Bill Maher on Christians and Osama bin Laden

June 9, 2012

Last month, America celebrated the 1-year anniversary of the killing of Osama bin Laden.

Bill Maher, that mocker of religion who created the mockumentary Religulous, had a few choice words for evangelical Christians:

New rule: If you’re a Christian who supports killing your enemies, and torture, you have to come up with a new name for yourself.

…But you see, I can say that, because I’m a non-Christian — just like most Christians.

If you’re easily offended: take a pass.
The rest of you: discuss.

Related: Osama bin Laden’s Death, and Dr. Who

Jon Reid

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As an American missionary kid who grew up in Japan, I'm a child of two cultures, while not fully belonging to either. This gives me a sightly different view of the world.

34 responses to Bill Maher on Christians and Osama bin Laden

  1. totally agree with what he’s saying here…but now what? since elementary school, i’ve believed in and practiced non-violence, because i believe that’s what we’re called to by Christ. but i keep my mouth shut about it, because i don’t really want to enter into arguments. it makes me cringe every time some kid goes in front of the church and announces he’s joining the military and the audience applauds. i guess i’ve heard all the excuses like that God had a different opinion of war violence and police violence than personal violence, i don’t need to hear them again. it’s just going to come down to them saying, “i disagree,” but with more emotional baggage. so now what?

    • Nathan,

      I think the connection between pacifism and following Jesus is being forgotten. Part of it, ironically, may be the lack of draft! There’s no need to register as a conscientious objector anymore. But that was a big choice to make until recently.

      But today, except for Mennonites and Society of Friends (Quakers), I’m not aware of much pacifism in American Christianity.

      I think it’s high time we start changing that.

      • So pacificism is the deciding line between Christianity and non-Christianity?

        • Linda L Lanning June 14, 2012 at 1:33 pm

          Thanks, Matthew,
          Exactly my point. If pacifism is the deciding line, then we have to throw out much of the New Testament, including Romans ch. 14, salvation through faith, ….etc.

        • Matthew,

          This isn’t a binary proposition. I’m well aware that Christians have had different points of view towards war.

          But pacifism in particular attempts to apply Jesus’s teachings literally, across the board, without separating personal violence from state violence. In the competition among “Christian points of view towards war,” it should at least be a contender. Not a forgotten relic.

          • Jon,
            You didn’t cite a Mennonite, and you didn’t quote a Quaker. Instead, you allowed Bill Maher, a self-professed non-Christian, to speak for you. And according to him, pacifism IS a binary proposition.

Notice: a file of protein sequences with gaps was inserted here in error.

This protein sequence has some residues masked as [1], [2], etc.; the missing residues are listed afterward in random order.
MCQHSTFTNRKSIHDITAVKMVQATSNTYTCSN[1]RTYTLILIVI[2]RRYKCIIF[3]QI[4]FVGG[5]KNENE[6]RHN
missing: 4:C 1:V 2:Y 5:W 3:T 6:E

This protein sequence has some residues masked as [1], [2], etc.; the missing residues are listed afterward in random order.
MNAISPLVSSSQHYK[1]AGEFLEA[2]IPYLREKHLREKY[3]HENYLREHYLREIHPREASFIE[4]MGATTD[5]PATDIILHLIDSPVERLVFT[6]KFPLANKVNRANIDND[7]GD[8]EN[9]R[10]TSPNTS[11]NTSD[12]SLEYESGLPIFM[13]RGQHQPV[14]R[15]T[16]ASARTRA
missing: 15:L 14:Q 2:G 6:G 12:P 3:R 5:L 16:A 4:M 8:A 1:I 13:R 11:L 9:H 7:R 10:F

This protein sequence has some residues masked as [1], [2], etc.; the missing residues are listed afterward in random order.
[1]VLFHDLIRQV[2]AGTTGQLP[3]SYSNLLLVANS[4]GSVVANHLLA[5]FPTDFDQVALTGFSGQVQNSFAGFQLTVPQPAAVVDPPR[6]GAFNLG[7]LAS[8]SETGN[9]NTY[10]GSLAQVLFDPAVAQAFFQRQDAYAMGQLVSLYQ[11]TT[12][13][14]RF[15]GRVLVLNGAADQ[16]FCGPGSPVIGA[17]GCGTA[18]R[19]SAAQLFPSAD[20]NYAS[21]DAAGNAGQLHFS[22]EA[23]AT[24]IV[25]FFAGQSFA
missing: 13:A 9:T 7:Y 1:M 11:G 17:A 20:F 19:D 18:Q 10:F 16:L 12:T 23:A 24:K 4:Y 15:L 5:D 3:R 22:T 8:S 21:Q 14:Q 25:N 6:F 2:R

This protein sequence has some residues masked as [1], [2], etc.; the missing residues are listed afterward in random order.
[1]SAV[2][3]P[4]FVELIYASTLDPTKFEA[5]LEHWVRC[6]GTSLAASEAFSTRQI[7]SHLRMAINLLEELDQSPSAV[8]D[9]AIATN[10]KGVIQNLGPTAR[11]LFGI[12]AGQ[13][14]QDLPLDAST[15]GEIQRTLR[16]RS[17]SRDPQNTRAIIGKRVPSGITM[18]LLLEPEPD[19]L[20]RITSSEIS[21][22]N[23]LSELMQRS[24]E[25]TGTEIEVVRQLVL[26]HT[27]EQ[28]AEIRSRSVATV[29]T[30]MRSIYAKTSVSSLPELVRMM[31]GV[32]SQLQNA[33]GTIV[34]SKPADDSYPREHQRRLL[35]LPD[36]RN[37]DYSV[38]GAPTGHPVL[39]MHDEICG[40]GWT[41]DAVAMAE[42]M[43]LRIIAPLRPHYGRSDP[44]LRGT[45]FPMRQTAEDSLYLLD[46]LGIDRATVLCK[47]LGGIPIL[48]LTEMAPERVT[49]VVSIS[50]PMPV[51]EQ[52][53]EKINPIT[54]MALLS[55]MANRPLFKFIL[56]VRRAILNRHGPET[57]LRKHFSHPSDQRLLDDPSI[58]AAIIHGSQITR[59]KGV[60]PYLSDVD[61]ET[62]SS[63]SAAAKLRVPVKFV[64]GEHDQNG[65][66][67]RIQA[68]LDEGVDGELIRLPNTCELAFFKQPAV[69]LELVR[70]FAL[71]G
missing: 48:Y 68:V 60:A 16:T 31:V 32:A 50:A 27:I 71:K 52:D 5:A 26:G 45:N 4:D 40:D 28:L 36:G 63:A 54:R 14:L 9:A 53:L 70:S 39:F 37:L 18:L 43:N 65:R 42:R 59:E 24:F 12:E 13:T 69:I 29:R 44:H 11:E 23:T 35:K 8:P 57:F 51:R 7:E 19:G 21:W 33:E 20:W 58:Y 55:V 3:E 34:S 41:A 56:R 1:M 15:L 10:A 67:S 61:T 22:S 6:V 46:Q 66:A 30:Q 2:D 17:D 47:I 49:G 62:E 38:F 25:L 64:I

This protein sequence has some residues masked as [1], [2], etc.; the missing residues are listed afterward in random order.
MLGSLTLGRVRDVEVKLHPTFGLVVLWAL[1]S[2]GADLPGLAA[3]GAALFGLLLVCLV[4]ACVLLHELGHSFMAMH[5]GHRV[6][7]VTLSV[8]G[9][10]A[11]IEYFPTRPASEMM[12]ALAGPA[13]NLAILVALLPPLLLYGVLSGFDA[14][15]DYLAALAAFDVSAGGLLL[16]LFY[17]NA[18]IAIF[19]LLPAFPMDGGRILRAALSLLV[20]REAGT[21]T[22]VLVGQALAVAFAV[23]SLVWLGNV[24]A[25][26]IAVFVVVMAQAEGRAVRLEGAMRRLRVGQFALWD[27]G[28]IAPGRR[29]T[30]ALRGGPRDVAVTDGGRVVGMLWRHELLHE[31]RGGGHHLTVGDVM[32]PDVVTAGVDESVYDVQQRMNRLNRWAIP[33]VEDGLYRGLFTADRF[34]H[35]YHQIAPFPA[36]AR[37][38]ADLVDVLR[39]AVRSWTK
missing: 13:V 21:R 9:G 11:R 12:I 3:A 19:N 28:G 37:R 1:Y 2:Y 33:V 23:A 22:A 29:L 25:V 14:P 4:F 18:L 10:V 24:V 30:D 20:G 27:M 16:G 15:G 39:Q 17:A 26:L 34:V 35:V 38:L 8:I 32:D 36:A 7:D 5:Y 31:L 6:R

You said very little to set up the clip, and so far you have defended his position in the comments. So, how does your opinion differ from his?

            • So are you willing to consider criticism from a Mennonite, but not from an atheist?

              • You’re avoiding the question.

                • I suppose so, and I had to ask myself why. And I had an insight that may explain why you & I occasionally cross signals: we’re asking different questions. I think you’re more of a bounded set guy, while I’m more of a centered set guy. Let me explain:

                  Bounded set: In this context, you asked, “What is the deciding line between Christianity and non-Christianity?” In other words, who’s in and who’s out (and who gets to say)? If that’s your question, then sure, Bill Maher is working with a blunt knife. As Michael Snow writes in his book (see below), I’m not questioning the faith of Christians in the armed forces.

                  Centered set: The question I ask isn’t “what is the deciding line?” Rather, it’s “If my life were more Christlike, what would it look like, and where would it take me from here?” So when I see Bill Maher’s challenge (and knowing that it would resonate with many of my non-Christian friends), I take it personally, asking, “If this is what non-Christians think of us, are we really demonstrating the Way of Jesus? Am I?” And referring again to Michael Snow, I have to ask if there isn’t a higher way.

                  • Do professional sports players listen to their fans for tips on how to play the game? Then why are you listening to a professional heckler and saying, “He may have a point?” Are you “demonstrating the Way of Jesus” by listening to the mockery of non-Christians and ignoring the corrections of your fellow Christians? My understanding is that following Jesus inherently means making enemies (Matthew 10:34), not that we should seek them out (think Romans 12:18), but that they will naturally seek us out (John 15:18). Non-Christians criticizing us is the rule, not the exception.